Academic advising is a relationship with mutual responsibilities between an advisor and student advisee for timely consultation, sharing of accurate and complete information, careful listening, critical evaluation, and respectful interchange. Academic advising can be facilitated by either professional staff or faculty. Academic Success Coordinator (ASC) is the title of many CSU advisors.
All students are entitled to a quality advising system that provides the following:
- Accessibility to students;
- Adequate time for advising sessions;
- ASC/advisors who are well-versed in the requirements of programs and policies;
- ASC/advisors who relate successfully to a wide variety of students;
- Academic and personal resources for meeting students’ needs;
- Maintenance of adequate and confidential records.
Where do I find my advisor?
Each undergraduate student is assigned an academic advisor. Undergraduate students may locate advisor assignments in RAMweb. If the advisor assignment is not clear, the student should contact the department that offers his/her primary major. Undeclared students should contact the Center for Advising and Student Achievement (CASA).
In addition to the assigned advisor, students may work with an additional advisor if interested in a professional program such as medicine, law, veterinary medicine, or teacher licensure. Students will also have more than one advisor if completing a double major, minor, or study abroad or are involved in athletics or the Community of Excellence. CASA can help with contact information.
Advisor Role and Responsibilities
The ASC/academic advisor’s responsibilities include the following:
- Help students define and develop realistic education and career goals;
- Assist students in creating an academic plan consistent with their abilities, interests, and goals;
- Assist students in monitoring and evaluating their educational progress;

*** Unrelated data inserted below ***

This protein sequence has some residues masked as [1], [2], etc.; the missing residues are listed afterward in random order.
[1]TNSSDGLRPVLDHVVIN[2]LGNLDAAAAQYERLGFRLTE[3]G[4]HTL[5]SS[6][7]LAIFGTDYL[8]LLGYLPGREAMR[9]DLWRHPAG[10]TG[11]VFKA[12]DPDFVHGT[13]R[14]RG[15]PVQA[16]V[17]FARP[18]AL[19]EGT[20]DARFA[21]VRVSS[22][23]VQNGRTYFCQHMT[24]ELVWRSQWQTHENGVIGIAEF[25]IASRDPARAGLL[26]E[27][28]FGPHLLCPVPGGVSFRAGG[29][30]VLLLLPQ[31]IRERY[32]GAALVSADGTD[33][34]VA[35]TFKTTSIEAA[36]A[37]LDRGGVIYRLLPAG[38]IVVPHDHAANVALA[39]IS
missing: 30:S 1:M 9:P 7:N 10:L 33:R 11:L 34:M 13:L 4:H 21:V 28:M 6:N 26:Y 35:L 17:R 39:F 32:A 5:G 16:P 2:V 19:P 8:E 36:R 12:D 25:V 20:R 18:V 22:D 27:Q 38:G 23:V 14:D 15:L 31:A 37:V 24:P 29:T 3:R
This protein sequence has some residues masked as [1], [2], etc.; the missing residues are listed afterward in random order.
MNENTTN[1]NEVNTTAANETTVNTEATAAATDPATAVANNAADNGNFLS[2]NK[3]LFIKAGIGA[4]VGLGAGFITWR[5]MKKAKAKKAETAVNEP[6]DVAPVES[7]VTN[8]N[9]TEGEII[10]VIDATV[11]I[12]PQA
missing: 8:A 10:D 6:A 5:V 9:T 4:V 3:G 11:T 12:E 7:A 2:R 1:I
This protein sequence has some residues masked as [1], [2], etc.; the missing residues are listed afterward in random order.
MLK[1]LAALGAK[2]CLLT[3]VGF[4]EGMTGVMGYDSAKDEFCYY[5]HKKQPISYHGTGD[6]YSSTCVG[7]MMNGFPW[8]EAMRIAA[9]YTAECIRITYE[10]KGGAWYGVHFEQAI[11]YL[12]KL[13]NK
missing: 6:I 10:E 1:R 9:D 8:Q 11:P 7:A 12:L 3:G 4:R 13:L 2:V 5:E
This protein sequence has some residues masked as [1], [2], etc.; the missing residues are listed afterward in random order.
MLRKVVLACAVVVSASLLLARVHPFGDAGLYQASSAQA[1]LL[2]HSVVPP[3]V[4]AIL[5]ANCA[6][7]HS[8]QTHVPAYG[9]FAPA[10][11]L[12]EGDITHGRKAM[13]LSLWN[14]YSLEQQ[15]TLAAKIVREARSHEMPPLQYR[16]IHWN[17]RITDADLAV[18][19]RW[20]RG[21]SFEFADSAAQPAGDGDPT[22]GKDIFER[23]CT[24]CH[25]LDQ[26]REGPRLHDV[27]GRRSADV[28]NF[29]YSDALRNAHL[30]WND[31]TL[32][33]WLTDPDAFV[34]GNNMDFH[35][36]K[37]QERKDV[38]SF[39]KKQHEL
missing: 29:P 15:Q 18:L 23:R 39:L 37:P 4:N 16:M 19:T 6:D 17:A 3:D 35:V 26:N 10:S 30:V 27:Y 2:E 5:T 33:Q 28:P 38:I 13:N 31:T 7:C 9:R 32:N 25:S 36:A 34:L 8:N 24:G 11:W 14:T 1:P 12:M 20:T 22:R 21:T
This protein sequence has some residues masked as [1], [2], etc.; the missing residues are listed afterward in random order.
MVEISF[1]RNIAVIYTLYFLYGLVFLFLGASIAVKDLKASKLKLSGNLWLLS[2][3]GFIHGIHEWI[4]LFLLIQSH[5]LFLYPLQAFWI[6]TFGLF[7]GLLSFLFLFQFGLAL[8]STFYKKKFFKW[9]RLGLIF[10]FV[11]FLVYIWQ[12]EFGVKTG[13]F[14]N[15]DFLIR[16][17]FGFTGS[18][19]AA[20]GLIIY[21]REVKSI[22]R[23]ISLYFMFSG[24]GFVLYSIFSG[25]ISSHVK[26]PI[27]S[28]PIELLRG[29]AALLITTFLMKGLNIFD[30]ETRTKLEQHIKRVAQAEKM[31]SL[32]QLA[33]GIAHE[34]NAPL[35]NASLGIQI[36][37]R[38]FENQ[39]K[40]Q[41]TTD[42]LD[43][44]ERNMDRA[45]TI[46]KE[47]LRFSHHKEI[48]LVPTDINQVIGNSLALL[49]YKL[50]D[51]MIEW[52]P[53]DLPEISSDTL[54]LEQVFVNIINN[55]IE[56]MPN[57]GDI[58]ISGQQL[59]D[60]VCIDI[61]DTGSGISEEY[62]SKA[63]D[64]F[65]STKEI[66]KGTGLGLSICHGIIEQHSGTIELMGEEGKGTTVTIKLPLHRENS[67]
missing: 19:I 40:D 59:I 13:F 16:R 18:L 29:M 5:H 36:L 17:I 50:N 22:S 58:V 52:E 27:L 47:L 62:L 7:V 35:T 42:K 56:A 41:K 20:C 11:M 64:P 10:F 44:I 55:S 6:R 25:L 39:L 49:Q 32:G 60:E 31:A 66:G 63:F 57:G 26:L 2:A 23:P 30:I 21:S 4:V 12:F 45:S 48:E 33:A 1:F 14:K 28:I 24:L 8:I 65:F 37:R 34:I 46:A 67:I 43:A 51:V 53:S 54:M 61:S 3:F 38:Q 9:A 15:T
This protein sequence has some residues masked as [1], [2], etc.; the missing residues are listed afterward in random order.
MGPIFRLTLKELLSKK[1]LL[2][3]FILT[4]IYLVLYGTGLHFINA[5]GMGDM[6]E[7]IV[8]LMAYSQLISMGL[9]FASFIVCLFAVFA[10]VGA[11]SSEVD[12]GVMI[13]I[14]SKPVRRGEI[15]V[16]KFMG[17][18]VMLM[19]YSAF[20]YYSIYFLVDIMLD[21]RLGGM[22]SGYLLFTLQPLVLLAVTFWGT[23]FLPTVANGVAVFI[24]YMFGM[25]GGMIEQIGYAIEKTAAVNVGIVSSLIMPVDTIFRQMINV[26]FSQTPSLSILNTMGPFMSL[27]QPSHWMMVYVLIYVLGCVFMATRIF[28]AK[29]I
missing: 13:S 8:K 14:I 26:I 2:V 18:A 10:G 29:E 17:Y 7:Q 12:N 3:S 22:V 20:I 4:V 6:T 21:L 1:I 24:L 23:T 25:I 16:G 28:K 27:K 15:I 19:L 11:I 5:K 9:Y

- Discuss relationships between academic program and career and support students in identifying career opportunities with assistance from the Career Center;
- Interpret and provide rationale for institutional policies, procedures, and requirements;
- Monitor designated educational transactions, e.g., course selection, changes of major, graduation requirements, etc.;
- Maintain a confidential advising record for each student;
- Designate and post hours available for advising; provide email and phone advising as needed;
- Inform students of the nature of the advisor/student advisee relationship.
Advisee (Student) Role and Responsibilities
Students carry important responsibilities in the advising process. In the interest of successfully completing a degree program, a student must be proactive in finding the necessary resources needed for attaining a degree. In order to contribute to an effective advising relationship, students are expected to:
- Schedule and attend advising sessions each semester prior to course registration. It is possible that advising sessions may be conducted via email or telephone, depending on the advisor and/or the advisee
- Clarify personal values, abilities, interests, and goals
- Become knowledgeable of all graduation requirements and adhere to institutional policies, procedures, and deadlines
- Prepare for each advising session
- Follow through on actions identified during each advising session
- Responsibly evaluate advisor in order to strengthen the quality of advisement
- Become familiar with the Career Center and other campus resources
Students should meet with their ASC/advisor within the first month of arriving on campus, again to prepare for registration, and anytime that they have a question or problem. It is important for students to utilize academic advisors for assistance with course selection, major information or exploration, career planning, graduation requirements, and campus resource information.